But, it's a direct admission that they were basically gouging for want of competition.
We live in a world with the most complex market dynamics in the history of human civilization (by a landslide) and this is all you've got?
AMD's new design probably has a sweet spot. I'm sure Intel's existing designs also have a sweet spot. According to Plato, Xeonophon, Hume, Smith, Kant, Thoreau, Mises, and Hayek's theory of division of labour, price signals on both sides must adjust to achieve optimal resource allocation internal to both firms, with Intel's volumes around their comparative sweet spot rising, and Intel's volumes around their comparative disadvantage falling.
That's just one additional component of the price signal. There's also the possibility that the price signal is being used to fire a warning shot over AMD's bow, that Intel is preparing to use their enormous war chest to engage in scorched-earth, oxygen-sucking anti-competitive tactics.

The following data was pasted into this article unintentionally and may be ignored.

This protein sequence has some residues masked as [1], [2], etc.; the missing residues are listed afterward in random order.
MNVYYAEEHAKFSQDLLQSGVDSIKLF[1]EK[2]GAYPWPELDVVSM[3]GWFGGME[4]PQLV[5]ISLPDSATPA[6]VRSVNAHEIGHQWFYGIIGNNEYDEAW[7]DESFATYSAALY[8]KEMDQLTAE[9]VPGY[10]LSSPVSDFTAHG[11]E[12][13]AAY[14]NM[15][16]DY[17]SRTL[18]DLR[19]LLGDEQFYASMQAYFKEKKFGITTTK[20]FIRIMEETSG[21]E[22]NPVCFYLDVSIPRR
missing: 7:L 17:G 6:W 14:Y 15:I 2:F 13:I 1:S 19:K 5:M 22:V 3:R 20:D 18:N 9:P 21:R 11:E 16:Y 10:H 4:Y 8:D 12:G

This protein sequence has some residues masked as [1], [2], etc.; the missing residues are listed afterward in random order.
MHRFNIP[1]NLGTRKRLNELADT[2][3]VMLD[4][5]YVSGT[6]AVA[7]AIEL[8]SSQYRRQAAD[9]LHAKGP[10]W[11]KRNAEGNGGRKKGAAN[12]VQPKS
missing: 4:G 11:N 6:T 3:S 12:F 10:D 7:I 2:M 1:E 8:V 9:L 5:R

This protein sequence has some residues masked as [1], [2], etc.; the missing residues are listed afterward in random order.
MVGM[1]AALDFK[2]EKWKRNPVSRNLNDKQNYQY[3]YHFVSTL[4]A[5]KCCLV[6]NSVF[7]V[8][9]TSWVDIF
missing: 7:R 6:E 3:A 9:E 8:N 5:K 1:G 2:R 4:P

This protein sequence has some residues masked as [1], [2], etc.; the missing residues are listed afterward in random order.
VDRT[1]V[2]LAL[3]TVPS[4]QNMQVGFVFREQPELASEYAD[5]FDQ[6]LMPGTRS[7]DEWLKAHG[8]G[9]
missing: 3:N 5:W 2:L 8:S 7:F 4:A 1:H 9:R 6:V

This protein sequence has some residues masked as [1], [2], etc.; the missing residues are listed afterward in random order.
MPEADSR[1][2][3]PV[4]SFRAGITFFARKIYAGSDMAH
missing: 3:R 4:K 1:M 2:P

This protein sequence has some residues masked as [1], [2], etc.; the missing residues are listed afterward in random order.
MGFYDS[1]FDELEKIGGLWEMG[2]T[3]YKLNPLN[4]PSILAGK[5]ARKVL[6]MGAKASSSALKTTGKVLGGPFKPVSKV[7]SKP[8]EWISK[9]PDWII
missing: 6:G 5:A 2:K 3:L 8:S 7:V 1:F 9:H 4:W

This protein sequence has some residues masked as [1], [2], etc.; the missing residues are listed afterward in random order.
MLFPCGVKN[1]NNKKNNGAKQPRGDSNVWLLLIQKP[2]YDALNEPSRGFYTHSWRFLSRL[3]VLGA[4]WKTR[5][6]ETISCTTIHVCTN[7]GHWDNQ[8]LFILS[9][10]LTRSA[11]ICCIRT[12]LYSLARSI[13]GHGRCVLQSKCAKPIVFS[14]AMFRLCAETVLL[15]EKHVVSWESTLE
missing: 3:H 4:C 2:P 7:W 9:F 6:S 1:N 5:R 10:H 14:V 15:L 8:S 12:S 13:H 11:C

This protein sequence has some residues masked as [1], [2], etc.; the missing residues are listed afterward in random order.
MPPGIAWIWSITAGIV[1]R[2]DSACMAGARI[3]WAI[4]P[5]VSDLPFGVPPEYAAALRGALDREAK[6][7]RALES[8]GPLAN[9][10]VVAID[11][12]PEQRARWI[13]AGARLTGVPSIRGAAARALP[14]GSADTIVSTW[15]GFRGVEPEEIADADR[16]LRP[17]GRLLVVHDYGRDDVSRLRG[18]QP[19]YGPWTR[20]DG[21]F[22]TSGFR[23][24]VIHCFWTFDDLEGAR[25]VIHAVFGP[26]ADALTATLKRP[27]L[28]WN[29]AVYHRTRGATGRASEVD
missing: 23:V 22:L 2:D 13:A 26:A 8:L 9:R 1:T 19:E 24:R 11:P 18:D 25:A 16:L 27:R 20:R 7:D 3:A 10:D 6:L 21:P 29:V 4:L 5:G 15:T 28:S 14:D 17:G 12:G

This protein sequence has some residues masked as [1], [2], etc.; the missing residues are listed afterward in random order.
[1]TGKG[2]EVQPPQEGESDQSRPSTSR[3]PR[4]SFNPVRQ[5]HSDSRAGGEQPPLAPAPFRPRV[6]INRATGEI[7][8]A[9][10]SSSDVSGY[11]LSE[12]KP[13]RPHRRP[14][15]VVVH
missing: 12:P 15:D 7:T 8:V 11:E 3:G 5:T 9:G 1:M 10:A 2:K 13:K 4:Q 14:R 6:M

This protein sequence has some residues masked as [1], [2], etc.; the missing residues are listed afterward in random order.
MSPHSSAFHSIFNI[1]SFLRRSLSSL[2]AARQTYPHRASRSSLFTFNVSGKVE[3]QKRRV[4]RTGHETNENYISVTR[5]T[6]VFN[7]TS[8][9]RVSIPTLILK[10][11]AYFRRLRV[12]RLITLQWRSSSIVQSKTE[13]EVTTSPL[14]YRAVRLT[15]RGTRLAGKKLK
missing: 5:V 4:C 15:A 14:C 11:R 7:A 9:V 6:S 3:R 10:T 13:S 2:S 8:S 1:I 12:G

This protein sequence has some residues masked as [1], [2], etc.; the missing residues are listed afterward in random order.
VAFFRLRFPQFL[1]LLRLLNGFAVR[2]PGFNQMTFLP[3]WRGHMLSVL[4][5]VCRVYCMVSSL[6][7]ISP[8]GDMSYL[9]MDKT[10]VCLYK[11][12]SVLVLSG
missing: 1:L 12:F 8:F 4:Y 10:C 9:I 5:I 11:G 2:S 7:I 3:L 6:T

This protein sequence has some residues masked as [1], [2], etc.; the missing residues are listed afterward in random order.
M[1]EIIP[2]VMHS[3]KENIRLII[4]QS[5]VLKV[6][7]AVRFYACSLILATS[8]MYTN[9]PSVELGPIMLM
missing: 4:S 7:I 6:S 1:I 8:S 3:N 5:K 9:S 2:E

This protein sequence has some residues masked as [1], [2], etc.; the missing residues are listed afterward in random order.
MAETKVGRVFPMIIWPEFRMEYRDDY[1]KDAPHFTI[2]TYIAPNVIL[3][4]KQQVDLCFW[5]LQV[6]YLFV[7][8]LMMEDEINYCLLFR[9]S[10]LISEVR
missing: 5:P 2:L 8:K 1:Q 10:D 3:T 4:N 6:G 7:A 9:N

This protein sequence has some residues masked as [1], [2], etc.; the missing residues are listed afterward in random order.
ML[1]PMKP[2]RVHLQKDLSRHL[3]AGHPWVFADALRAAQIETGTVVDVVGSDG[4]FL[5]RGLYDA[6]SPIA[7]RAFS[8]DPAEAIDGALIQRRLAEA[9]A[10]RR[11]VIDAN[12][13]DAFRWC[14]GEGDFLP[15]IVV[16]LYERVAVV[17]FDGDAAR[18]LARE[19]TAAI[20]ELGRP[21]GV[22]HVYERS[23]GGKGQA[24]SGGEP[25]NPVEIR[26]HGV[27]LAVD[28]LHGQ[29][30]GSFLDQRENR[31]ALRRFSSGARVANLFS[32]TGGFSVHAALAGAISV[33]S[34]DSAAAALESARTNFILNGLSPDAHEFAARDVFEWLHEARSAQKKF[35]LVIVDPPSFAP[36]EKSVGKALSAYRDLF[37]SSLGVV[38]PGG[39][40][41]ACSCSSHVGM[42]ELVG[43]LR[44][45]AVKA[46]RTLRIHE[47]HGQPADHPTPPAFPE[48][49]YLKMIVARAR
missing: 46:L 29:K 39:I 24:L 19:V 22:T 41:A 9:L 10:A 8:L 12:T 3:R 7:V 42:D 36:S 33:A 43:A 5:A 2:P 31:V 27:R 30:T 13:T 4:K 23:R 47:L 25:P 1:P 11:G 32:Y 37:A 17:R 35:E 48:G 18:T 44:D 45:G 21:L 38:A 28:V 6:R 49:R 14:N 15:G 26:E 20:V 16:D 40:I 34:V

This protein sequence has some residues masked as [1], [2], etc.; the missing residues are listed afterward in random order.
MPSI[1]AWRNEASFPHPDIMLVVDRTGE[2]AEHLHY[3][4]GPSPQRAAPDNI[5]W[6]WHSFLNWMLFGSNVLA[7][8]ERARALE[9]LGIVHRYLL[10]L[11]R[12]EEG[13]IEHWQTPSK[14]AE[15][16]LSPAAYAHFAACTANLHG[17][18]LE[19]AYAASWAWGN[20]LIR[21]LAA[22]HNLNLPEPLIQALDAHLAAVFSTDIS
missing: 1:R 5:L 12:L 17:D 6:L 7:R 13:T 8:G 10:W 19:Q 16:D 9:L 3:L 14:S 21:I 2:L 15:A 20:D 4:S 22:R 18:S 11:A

Pricing theory. There's more to it than derp derp derp "gouge".
Direct competition aside, the threat of power-efficient ARM designs in the data center might not have pressed Intel's feet to the fire, but I'm pretty sure Intel's feet have remained at least somewhat toasty, over this long decade of mainstream-CPU quasi-monopolistic seller's market.
You make the difference out to be going from a lawn-chair lemonade stand at the ultimate congestion point in the Medina airport to breaking rocks in a South African prison camp. No, it's more like going from a light sweat to a heavy sweat. Of all companies, Intel has never not proceeded by the sweat of its brow.
Only the paranoid survive.
Hike the margins while you still can!
More IPC, more SOI, more FinFET!
You want to see gouging? Ask any Intel engineer to lift his (or her) shirt.